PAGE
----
how to position hemiplegic habd during the day

There are little things that can be done during the course of the day in order to render the post-stroke rehabilitation and recovery process more productive.

In fact, particular attention should be paid to the management of the hand affected by hemiparesis.

In many cases, the stroke patient is afflicted by hypertonicity or spasticity in the arm and hand, which

tends to make them flex their elbow, wrist, and fingers, while at the same time closing their shoulder so that their arm adheres to their torso.

For long periods of time during the course of the day, the hand in the previously described situation remains closed, resting on the inner thigh or supported in the lap by the other hand.

We must understand that, in this situation, throughout the course of the day, the hand and brain are not subjected to any stimuli useful for recovering their functionalities, or rather gripping and handling activities.

Furthermore, in this manner the hand is not kept under visual control, and even if the patient is not capable of moving it just now, it is a good idea for you to learn how to position it within the context of the actions that the patient performs during the course of the day. 

The Neurocognitive Rehabilitation exercises for the recovery of the ability to grip objects help hemiplegic patients learn to control the movement of their hand starting with spasticity control.

While many patients tend to "nurse" their hand throughout the course of the day in order to make it relax, the exercises offer them useful experiences in terms of perception and awareness, which provide valid daily tools for keeping the hand more "open" and "relaxed".

In order to facilitate this process, it is useful for the patient to spend some time working with the home therapist to position the hemiplegic hand within the context of their daily activities, which must be gradually "taken over" by the patient, even without any visible movements. 

Positioning the hand at the table during meals During the course of the day we generally sit down at the table at least 3 times to have meals.

In these situations, the hemiparetic hand is often closed and resting on the thighs, out of the context and away from visual control.

My suggestion, on the other hand, is to position it on the table.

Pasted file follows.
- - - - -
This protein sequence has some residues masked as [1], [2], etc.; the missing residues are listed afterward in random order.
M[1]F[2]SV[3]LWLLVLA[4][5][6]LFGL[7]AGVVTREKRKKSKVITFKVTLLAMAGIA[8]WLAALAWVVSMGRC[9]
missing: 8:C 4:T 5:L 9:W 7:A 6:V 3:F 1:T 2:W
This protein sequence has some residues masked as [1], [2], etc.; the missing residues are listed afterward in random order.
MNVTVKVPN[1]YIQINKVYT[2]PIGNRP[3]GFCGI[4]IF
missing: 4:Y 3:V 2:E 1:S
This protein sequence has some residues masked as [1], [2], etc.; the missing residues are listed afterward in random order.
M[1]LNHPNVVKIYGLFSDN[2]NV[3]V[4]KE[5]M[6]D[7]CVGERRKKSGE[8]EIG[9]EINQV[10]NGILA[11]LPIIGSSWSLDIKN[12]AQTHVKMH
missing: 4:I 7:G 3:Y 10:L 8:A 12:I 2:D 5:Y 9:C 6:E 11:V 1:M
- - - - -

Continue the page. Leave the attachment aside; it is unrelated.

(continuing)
If the hypertonicity is still quite intense, the position will be rather obliged: in fact the bending of the elbow will only allow the hand to rest between the torso and the plate.

Subsequently, based on the improvements obtained with the rehabilitation, the patient will be able to keep their

hand next to the plate, preferably in an open position.

In this way, we will have already "colonized" at least a couple of hours during the course of the day.

Keeping the hand open on a flat surface or on the thigh is equivalent to gripping an object.

What I mean is that when the patient is able to adapt their open hand to the surface of a table, a cushion, or simply their thigh, they're adapting it in relation to an object.

Even if there's no real manipulation, they're entering into a functional relationship with an object.

Ultimately, even the thigh or the table can be seen as objects to be "grasped", and it is therefore useful for the patient to have this experience frequently during the course of the day.

On a wheelchair/chair/couch, use a hard, flat cushion on the thighs

If the patient is sitting down most of the time (with good progress being made with their rehabilitation), preferably on a chair, I recommend placing a hard, flat cushion on the thighs so that the patient can manage

their hemiplegic hand right in front of them, and can keep it open in the gripping position more easily.

In fact it is easier to adapt the hand to a flat surface than the curves of the thigh. 

While using the computer This is just an example of one of the activities that might be performed on a daily basis by a hemiplegic patient

at home, but even in this case it's a good idea to position the hand on the work surface.  In fact, there wouldn't be much hope for recovering the hand's gripping and movement abilities if it weren't even involved in the operational context. To paraphrase the old saying, "out of sight, out of the brain".

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"The Stroke Therapy Revolution Content is provided for informational purposes only and is not intended as medical advice, or as a substitute for the medical advice of a physician"


2007 to 2008 Lecturer at UCSC Cattolica in Rome, Bachelor in Physiotherapy; “Rehabilitation Methodologies”

from 2008 till now as Professor of “Neurotraumathological Rehabilitation” at "La Sapienza" University of Rome